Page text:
Here's one: Lucky.
As in, they're lucky they're not Joe Paterno.
Kutcher, Perry and Ratner are having bad weeks; Paterno is having something else entirely, something from which his legacy, it seems safe to say, will never recover.
As for the others?
Kutcher's guilty of tweeting without thinking, or, per his account, without reading up on exactly why Paterno, a wins-and-losses college-football king, was fired mid-season by Penn State. The actor didn't mean any harm, and it's doubtful he caused any, either. He'll move on, and so will the Twitterverse.
Perry's guilty of becoming a viral-video joke for his brain freeze at Wednesday's Republican presidential debate. He didn't cause any harm, either—after all, you can't eliminate a federal agency if you can't remember it. (Sorry, couldn't resist.) Ultimately, though, Perry's gaffe is a trivial "gotcha" moment, meaningless, except perhaps to the candidate's own ambitions. He'll move on, too; maybe or maybe not to Washington, D.C., but he'll move on.
Ratner's shame is more far shameful than Kutcher's and Perry's, but even it doesn't feel like something that will stop the director, especially if, going forward, the never-was Oscar producer says and does the right things. It helps that the Academy Awards moved on lightning fast from Ratner and Ratner's gay slur. It helps more that, in the wake of Ratner's resignation, and Eddie Murphy's expected one after that, most movie fans got what they wanted anyway: Billy Crystal back as host. And certainly Hollywood's penchant for forgiveness, misplaced though it may be in the case of Roman Polanski, works in Ratner's favor, too.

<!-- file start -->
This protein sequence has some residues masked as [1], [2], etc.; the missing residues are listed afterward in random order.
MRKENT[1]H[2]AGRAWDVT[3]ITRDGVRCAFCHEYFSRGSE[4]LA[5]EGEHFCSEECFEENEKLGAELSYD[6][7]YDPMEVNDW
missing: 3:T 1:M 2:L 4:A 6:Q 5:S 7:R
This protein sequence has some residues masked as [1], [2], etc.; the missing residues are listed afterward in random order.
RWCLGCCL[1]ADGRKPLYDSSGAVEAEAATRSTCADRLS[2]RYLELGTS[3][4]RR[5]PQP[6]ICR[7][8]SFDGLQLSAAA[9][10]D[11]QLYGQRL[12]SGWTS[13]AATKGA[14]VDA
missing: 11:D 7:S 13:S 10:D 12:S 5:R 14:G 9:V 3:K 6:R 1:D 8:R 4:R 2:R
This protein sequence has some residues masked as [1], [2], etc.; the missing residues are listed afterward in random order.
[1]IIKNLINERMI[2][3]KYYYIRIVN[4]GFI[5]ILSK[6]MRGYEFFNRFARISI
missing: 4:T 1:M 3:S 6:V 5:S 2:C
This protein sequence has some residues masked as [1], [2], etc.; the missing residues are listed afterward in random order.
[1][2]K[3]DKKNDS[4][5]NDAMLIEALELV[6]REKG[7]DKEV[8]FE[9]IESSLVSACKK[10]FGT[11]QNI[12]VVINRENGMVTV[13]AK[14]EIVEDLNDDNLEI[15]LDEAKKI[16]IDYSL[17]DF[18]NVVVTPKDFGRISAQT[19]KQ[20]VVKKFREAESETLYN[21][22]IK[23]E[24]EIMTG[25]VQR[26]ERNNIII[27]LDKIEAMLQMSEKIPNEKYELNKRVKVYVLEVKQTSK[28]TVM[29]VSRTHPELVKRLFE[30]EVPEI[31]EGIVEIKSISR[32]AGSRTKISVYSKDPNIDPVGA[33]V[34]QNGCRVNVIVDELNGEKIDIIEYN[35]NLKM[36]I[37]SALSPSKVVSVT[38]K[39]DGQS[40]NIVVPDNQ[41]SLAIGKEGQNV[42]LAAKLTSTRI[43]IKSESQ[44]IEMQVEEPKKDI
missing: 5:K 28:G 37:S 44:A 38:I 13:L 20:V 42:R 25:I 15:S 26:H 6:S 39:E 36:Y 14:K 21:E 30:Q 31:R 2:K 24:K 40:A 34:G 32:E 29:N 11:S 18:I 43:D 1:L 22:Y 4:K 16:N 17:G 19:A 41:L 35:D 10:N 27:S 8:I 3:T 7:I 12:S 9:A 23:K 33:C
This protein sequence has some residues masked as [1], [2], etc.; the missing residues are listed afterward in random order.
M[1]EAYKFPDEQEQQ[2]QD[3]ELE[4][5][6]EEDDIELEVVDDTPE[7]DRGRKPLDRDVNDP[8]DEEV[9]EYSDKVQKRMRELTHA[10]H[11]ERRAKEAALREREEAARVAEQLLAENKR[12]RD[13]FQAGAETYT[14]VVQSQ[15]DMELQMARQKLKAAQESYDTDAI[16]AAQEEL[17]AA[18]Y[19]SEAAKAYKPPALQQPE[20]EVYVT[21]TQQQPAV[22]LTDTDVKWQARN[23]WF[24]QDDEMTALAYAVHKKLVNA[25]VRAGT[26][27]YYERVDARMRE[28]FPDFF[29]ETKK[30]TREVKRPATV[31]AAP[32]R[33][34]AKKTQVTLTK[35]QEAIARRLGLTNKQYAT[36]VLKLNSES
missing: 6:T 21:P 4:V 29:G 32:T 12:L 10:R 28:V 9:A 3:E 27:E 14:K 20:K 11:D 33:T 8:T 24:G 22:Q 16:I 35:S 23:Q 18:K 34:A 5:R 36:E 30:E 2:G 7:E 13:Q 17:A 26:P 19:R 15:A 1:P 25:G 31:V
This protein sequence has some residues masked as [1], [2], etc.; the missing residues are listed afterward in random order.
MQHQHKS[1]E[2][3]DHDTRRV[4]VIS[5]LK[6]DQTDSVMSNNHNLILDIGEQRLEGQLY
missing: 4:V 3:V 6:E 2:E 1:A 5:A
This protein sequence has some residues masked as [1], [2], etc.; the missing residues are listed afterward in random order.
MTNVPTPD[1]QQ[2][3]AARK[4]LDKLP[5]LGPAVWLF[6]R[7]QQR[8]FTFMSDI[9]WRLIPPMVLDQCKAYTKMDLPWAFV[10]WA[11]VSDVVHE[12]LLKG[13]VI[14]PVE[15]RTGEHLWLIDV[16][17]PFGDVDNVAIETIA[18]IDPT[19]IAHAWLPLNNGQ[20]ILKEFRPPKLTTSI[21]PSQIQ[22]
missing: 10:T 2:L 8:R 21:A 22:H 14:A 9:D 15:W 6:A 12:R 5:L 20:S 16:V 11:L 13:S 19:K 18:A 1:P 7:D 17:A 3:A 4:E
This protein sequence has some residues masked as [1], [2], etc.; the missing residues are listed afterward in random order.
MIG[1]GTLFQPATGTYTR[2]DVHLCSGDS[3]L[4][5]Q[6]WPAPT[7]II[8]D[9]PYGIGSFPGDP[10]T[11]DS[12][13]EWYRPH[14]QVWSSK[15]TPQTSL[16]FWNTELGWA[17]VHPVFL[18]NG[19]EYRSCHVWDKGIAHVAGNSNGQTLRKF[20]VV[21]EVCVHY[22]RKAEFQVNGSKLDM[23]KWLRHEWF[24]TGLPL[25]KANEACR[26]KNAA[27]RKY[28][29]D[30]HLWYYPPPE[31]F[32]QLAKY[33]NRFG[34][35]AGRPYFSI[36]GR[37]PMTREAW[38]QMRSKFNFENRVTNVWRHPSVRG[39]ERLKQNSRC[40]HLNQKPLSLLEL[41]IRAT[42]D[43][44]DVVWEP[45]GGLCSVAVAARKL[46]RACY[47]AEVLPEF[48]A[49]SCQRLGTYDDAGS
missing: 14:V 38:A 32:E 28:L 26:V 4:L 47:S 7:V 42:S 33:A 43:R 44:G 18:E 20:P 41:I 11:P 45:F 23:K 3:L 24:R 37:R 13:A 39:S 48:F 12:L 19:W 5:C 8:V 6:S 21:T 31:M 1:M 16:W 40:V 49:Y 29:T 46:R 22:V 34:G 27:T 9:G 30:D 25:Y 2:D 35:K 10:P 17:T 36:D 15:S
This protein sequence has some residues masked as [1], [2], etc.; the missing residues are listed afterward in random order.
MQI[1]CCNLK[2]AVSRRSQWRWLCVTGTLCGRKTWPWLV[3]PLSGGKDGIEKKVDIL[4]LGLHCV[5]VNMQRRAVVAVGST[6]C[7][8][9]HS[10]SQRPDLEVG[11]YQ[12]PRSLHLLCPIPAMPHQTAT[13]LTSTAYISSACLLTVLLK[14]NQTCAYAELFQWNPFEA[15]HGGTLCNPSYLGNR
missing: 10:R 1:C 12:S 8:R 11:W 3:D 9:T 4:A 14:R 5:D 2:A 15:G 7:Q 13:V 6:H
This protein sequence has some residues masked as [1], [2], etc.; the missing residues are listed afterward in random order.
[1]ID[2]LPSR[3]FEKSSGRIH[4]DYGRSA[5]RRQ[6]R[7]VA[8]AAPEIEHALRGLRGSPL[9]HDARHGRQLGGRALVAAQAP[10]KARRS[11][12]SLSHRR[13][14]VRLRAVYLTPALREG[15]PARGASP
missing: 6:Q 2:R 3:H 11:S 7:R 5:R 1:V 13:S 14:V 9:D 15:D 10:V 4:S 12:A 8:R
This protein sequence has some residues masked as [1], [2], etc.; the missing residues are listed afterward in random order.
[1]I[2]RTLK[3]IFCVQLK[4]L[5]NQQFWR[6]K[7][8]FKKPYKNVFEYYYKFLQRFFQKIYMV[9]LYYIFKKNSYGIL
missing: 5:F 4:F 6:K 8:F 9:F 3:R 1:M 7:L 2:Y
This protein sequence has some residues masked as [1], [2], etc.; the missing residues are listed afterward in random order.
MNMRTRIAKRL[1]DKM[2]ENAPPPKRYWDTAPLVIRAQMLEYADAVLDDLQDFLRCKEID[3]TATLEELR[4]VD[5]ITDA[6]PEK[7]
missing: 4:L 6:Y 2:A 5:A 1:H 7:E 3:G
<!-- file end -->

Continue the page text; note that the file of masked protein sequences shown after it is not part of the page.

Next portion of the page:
But what helps most of all, and in the cases of Kutcher and Perry, too, is that in an uncommon week of uncommon scandal, nothing comes close to Paterno's. Except for Penn State's shocking lack of institutional accountability, if not outrage, in regard to unseemly child-abuse allegations against assistant coach Jerry Sandusky.
And hopefully nothing ever will.